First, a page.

Is Indian River salt or freshwater?

Are there alligators in the Indian River?

The Indian River is not actually a river at all.

You get a mix of salt and fresh-water birds and wildlife in the lagoon. Dolphins, pelicans and manta rays stay in the saltier water, and manatees, alligators and otters stay mostly in the fresh water.

Can you swim in the Indian River?

The water is generally safe for swimming, officials assure. … Bacteria can spike after heavy rains, with no water tests to warn the public, as on the county’s ocean beaches. Some lagoon fish harbor a poison 1,000 more lethal than cyanide.

Why does the Indian River smell?

Why does the Indian River Lagoon smell? During the hot summer months, decomposing seagrass, alga, and bacteria blow onto shore and bake in the heat. The decaying organic matter emits sulfur dioxide gas, which has a odor similiar to rotting eggs.

Are there sharks in Indian River?

The Indian River Lagoon is a bull shark nursery, according to the University of Florida. … Vinson said the area is well-known for seasonal bull sharks.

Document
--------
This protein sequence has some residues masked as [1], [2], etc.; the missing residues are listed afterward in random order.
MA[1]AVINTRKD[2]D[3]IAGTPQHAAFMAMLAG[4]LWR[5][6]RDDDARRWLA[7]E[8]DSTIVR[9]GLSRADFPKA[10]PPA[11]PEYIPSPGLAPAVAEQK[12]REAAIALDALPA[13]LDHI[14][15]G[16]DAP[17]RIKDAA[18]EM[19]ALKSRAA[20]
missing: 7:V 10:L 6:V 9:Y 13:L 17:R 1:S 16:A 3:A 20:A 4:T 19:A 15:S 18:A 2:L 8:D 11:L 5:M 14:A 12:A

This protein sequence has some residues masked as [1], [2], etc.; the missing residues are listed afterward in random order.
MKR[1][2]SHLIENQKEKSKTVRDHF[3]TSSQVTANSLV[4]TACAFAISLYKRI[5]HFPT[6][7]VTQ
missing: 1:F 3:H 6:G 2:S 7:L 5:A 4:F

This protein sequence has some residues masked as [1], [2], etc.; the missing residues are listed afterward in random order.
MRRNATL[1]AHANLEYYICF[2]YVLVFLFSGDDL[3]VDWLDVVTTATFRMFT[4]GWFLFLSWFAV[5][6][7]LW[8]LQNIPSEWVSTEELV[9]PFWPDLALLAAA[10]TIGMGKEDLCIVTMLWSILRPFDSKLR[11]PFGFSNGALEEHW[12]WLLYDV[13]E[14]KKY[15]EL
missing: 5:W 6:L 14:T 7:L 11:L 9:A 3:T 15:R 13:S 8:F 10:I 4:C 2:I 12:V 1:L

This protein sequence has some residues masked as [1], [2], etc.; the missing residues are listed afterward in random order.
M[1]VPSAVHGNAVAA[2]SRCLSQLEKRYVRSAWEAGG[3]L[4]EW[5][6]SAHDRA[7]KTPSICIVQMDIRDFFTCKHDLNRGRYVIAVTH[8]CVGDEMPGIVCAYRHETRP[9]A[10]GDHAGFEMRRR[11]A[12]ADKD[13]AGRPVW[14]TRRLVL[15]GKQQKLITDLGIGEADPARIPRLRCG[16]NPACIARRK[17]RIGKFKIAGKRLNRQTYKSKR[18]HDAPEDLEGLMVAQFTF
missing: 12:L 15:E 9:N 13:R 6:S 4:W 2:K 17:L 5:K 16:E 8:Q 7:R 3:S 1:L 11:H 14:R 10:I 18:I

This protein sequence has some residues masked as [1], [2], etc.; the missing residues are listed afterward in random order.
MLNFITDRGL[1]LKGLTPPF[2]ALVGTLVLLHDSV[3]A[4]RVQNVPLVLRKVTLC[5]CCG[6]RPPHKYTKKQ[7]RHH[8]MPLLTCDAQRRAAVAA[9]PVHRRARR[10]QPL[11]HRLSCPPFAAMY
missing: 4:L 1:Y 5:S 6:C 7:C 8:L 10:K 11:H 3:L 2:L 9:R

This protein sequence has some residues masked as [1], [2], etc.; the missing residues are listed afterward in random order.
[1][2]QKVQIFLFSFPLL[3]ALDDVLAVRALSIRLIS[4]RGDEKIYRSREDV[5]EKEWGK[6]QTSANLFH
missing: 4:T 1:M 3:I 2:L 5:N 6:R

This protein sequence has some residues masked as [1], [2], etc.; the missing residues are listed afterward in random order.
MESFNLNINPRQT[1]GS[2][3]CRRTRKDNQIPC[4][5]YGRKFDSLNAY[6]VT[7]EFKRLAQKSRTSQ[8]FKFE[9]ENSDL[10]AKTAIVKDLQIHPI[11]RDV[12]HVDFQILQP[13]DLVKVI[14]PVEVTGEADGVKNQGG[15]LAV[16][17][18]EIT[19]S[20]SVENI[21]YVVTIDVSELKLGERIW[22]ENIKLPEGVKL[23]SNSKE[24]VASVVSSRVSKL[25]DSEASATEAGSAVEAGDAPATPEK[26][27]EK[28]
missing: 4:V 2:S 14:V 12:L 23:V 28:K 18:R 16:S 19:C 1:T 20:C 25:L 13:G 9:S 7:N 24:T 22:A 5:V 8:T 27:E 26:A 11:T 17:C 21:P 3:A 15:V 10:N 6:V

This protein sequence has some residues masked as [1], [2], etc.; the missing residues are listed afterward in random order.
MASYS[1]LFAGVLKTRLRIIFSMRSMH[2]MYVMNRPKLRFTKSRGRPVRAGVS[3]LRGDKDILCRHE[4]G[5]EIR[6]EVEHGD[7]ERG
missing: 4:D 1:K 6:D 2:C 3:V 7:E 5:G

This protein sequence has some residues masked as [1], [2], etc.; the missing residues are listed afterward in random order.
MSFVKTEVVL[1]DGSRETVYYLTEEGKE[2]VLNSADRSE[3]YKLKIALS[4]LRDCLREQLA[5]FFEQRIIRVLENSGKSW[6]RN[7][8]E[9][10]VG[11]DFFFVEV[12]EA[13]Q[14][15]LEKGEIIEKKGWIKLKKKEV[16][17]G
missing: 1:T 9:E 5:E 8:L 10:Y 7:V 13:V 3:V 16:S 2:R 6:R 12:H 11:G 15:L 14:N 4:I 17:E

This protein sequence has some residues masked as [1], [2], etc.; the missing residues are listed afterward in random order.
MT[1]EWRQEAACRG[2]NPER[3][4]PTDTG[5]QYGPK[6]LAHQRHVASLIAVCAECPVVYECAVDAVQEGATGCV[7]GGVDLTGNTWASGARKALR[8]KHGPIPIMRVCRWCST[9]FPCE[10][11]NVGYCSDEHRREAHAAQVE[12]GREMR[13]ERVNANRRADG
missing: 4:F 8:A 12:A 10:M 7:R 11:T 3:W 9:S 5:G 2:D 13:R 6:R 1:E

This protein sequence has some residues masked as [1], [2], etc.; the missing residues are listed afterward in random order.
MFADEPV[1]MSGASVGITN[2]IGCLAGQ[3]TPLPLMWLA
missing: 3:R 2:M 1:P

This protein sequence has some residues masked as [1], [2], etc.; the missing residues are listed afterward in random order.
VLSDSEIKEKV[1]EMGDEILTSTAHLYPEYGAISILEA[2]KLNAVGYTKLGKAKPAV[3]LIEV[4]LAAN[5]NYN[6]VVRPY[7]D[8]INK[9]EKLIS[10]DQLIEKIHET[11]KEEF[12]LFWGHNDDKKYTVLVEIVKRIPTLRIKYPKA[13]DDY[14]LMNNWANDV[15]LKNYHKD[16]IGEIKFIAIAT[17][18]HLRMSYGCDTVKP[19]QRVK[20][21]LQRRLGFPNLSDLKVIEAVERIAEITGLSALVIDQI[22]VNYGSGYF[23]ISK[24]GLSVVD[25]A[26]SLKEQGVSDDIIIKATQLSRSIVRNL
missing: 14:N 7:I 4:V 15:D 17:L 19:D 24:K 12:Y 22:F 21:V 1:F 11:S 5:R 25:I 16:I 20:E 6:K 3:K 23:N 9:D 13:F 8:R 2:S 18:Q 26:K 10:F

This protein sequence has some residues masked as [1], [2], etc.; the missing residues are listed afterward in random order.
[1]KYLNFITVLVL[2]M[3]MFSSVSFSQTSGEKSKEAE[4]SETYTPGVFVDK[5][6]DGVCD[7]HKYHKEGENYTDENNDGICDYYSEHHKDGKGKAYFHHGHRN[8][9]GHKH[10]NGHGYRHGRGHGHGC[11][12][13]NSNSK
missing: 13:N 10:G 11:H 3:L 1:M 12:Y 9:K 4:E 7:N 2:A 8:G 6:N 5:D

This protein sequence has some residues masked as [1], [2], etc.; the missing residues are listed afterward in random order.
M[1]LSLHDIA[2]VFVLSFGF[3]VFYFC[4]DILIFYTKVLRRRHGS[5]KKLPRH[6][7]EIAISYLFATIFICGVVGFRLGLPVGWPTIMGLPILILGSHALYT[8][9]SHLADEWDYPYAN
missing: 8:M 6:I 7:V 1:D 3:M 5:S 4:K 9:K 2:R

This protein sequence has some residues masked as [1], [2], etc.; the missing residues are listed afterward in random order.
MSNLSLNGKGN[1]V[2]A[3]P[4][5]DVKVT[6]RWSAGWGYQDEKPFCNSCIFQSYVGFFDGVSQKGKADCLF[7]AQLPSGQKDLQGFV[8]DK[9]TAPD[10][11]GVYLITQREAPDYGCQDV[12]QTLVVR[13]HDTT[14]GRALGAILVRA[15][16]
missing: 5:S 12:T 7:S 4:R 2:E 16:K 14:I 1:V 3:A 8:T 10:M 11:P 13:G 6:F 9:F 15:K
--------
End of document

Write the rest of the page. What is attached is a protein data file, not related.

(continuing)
Is it safe to eat fish out of the Indian River?

Fish in the St. Lucie River and Indian River Lagoon in Martin County contain the blue-green algae toxin microcystin, but in levels low enough they’re safe to eat — occasionally and in moderate amounts.

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Are there dolphins in the Indian River?

Where do Dolphins Hang out on the Space Coast? The best place to see bottlenose dolphins is on the waters of the Indian River Lagoon. The Indian River Lagoon has a variety of flora and fauna, which includes sea grasses, fish, and other marine mammals.

Is the Indian River polluted?

There is an ecological crisis in Indian River Lagoon. There is an ecological crisis in Indian River Lagoon. Large quantities of water with high levels of nutrient pollution from Lake Okeechobee and the St. … Harmful bacteria have also been detected in some areas, making the water dangerous for human contact.

Why is the Indian River so green?

Algae blooms are turning parts of the Indian River Lagoon green again in Brevard County. Samples taken by the Florida Department of Environmental Protection show there have been several confirmed sites of the harmful algae, known to cause fish kills and poor air quality, during the past two months.